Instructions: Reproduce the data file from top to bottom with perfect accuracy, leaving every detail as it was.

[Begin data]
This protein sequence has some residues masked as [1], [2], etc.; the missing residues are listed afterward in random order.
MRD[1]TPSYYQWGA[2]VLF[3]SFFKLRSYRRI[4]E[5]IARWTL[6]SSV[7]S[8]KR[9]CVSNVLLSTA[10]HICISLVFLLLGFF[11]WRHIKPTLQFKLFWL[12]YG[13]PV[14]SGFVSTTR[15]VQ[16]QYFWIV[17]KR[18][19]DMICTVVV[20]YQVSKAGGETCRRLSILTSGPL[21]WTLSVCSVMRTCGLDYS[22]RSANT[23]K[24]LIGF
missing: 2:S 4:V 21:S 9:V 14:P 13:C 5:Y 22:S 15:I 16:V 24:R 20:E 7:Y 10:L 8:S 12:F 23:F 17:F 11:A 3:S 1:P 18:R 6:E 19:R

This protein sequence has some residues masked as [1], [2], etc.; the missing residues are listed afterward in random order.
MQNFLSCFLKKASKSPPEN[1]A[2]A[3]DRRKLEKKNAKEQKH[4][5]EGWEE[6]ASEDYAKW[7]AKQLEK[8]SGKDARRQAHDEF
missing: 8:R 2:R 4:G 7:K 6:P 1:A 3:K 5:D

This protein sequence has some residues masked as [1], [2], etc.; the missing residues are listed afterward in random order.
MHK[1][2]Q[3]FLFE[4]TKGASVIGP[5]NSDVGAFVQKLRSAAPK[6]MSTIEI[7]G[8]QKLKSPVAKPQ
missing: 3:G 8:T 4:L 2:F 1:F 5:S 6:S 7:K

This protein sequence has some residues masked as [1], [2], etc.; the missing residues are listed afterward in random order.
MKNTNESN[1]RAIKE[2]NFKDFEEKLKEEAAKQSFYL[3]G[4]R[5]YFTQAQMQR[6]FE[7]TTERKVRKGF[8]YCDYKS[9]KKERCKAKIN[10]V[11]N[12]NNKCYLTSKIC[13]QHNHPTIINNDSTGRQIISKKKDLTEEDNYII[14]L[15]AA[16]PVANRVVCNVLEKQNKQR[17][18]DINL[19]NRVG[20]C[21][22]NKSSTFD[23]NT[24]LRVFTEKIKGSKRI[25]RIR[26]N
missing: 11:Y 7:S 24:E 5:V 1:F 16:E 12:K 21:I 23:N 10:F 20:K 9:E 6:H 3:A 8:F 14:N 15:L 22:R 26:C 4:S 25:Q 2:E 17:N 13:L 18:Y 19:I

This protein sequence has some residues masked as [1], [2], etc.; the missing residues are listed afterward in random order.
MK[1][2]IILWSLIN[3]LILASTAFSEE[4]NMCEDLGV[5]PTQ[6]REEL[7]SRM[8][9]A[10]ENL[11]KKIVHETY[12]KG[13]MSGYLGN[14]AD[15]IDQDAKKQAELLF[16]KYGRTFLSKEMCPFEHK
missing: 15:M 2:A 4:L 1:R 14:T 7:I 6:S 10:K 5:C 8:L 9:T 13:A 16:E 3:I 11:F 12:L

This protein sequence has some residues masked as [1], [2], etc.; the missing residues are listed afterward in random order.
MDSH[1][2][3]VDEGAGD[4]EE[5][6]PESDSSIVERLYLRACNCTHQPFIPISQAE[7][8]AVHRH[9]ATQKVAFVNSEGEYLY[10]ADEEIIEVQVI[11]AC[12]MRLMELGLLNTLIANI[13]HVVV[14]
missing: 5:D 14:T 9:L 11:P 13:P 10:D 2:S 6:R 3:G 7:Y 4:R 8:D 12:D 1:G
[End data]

This protein sequence has some residues masked as [1], [2], etc.; the missing residues are listed afterward in random order.
MRD[1]TPSYYQWGA[2]VLF[3]SFFKLRSYRRI[4]E[5]IARWTL[6]SSV[7]S[8]KR[9]CVSNVLLSTA[10]HICISLVFLLLGFF[11]WRHIKPTLQFKLFWL[12]YG[13]PV[14]SGFVSTTR[15]VQ[16]QYFWIV[17]KR[18][19]DMICTVVV[20]YQVSKAGGETCRRLSILTSGPL[21]WTLSVCSVMRTCGLDYS[22]RSANT[23]K[24]LIGF
missing: 2:S 4:V 21:S 9:V 14:P 13:C 5:Y 22:S 15:I 16:V 24:R 20:E 7:Y 10:L 8:S 12:F 23:F 17:F 11:A 3:S 1:P 18:R 6:E 19:R

This protein sequence has some residues masked as [1], [2], etc.; the missing residues are listed afterward in random order.
MQNFLSCFLKKASKSPPEN[1]A[2]A[3]DRRKLEKKNAKEQKH[4][5]EGWEE[6]ASEDYAKW[7]AKQLEK[8]SGKDARRQAHDEF
missing: 8:R 2:R 4:G 7:K 6:P 1:A 3:K 5:D

This protein sequence has some residues masked as [1], [2], etc.; the missing residues are listed afterward in random order.
MHK[1][2]Q[3]FLFE[4]TKGASVIGP[5]NSDVGAFVQKLRSAAPK[6]MSTIEI[7]G[8]QKLKSPVAKPQ
missing: 3:G 8:T 4:L 2:F 1:F 5:S 6:S 7:K

This protein sequence has some residues masked as [1], [2], etc.; the missing residues are listed afterward in random order.
MKNTNESN[1]RAIKE[2]NFKDFEEKLKEEAAKQSFYL[3]G[4]R[5]YFTQAQMQR[6]FE[7]TTERKVRKGF[8]YCDYKS[9]KKERCKAKIN[10]V[11]N[12]NNKCYLTSKIC[13]QHNHPTIINNDSTGRQIISKKKDLTEEDNYII[14]L[15]AA[16]PVANRVVCNVLEKQNKQR[17][18]DINL[19]NRVG[20]C[21][22]NKSSTFD[23]NT[24]LRVFTEKIKGSKRI[25]RIR[26]N
missing: 11:Y 7:S 24:E 5:V 1:F 16:E 12:K 21:I 23:N 10:F 20:K 9:E 6:H 3:A 8:F 14:N 15:L 22:R 26:C 4:S 25:Q 2:E 17:N 13:L 18:Y 19:I

This protein sequence has some residues masked as [1], [2], etc.; the missing residues are listed afterward in random order.
MK[1][2]IILWSLIN[3]LILASTAFSEE[4]NMCEDLGV[5]PTQ[6]REEL[7]SRM[8][9]A[10]ENL[11]KKIVHETY[12]KG[13]MSGYLGN[14]AD[15]IDQDAKKQAELLF[16]KYGRTFLSKEMCPFEHK
missing: 15:M 2:A 4:L 1:R 14:T 7:I 6:S 10:K 5:C 8:L 9:T 13:A 16:E 3:I 11:F 12:L

This protein sequence has some residues masked as [1], [2], etc.; the missing residues are listed afterward in random order.
MDSH[1][2][3]VDEGAGD[4]EE[5][6]PESDSSIVERLYLRACNCTHQPFIPISQAE[7][8]AVHRH[9]ATQKVAFVNSEGEYLY[10]ADEEIIEVQVI[11]AC[12]MRLMELGLLNTLIANI[13]HVVV[14]
missing: 5:D 14:T 9:L 11:P 13:P 10:D 2:S 6:R 3:G 7:Y 4:R 8:D 12:D 1:G